If you happened to stay up until the conclusion of Tuesday night’s game between the Detroit Tigers and Minnesota Twins, you probably wish that you had A) Gone to bed early or B) Put on a Seinfeld re-run.
Both of those options, and plenty of others, would have been exponentially better than watching the circus-like debacle that unfolded in Minnesota.
Unfortunately, the Tigers blew a 4-3 lead (which they had thanks to a 3-run bomb from Javier Baez) as they turned into the Bad News Bears on the final play of the game.
Here are the highlights (and lowlights) from the Tigers’ 5-4 loss to the Twins on Tuesday night.
NFL Draft: 10 Rookies Who Can Make an Immediate Fantasy Football Splash
I’m not sure about you, but all the talk I hear about this draft is that there’s no “star power.”
Sure, last year’s NFL Draft had five first-round quarterbacks, but the five combined for exactly zero playoff wins and zero division titles. We love big-name rookie quarterbacks on draft night, but they’re rarely the first-year players who impact winning.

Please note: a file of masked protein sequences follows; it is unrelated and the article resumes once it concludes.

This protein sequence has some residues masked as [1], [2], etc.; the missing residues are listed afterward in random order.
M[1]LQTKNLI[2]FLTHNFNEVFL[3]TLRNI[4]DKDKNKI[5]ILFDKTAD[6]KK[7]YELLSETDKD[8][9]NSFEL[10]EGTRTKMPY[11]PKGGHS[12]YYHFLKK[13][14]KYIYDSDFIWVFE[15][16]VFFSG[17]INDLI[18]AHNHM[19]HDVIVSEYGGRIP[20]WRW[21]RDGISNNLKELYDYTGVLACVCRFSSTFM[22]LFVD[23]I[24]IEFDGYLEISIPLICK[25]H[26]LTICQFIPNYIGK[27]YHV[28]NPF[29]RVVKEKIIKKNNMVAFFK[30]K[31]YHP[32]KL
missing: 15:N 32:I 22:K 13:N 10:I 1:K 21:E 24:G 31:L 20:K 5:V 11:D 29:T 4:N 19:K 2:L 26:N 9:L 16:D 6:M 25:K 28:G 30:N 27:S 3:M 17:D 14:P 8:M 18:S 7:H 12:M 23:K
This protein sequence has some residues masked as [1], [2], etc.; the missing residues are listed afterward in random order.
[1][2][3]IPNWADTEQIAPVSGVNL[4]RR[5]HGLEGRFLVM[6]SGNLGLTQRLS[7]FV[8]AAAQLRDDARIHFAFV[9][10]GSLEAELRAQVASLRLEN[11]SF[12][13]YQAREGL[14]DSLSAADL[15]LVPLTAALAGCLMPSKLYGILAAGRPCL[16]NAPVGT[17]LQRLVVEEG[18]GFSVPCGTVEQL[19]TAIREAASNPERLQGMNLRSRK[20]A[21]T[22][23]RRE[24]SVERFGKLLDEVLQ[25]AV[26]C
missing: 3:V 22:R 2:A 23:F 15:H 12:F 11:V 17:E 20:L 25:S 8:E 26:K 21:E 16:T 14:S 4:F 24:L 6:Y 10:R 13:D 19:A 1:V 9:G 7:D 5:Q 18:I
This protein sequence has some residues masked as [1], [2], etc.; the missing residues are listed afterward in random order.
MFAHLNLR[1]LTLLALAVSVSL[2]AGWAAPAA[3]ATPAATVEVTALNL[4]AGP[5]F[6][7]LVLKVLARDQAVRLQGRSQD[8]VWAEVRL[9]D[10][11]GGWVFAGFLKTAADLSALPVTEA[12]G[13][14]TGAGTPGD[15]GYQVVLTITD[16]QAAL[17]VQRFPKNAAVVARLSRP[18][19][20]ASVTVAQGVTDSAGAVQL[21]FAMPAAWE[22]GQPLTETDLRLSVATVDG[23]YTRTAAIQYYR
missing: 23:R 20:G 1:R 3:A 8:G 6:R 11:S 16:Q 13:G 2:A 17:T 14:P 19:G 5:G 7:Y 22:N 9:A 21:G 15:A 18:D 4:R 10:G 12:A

If you’re a fantasy football fan, you should hold this opinion — this draft is absolutely stellar. Several impact college position players will transition to the NFL, and some are coming off absurd, do-it-all efforts on college teams that weren’t very good overall.
There’s not a standout stud like Ja’Marr Chase, but I have 10 guys — five wide receivers, two tight ends, and three running backs — who I’ve had my eye on due to their insane production in college football daily fantasy last season. A few of them are getting slept on while others are well-known commodities.
Let’s break them down.
Drake London, USC
If I didn’t know any better, I’d have guessed Drake London was a 5’9″ slot receiver.
From a college DFS perspective, his results closer mirrored Cooper Kupp‘s more so than the 6’4″ possession receiver he profiles to be in the NFL.
Amazingly, despite being limited to just eight games, London scored seven times. That’s closer to the Mike Evans comparison you’ll see tossed around given their frames. He also broke the 1,000-yard mark (1,083) with pedestrian quarterback play.
Given his evaluation from scouts of elite hands and ball skills, London’s future would be incredibly bright on a high-powered offense as a big red-zone threat.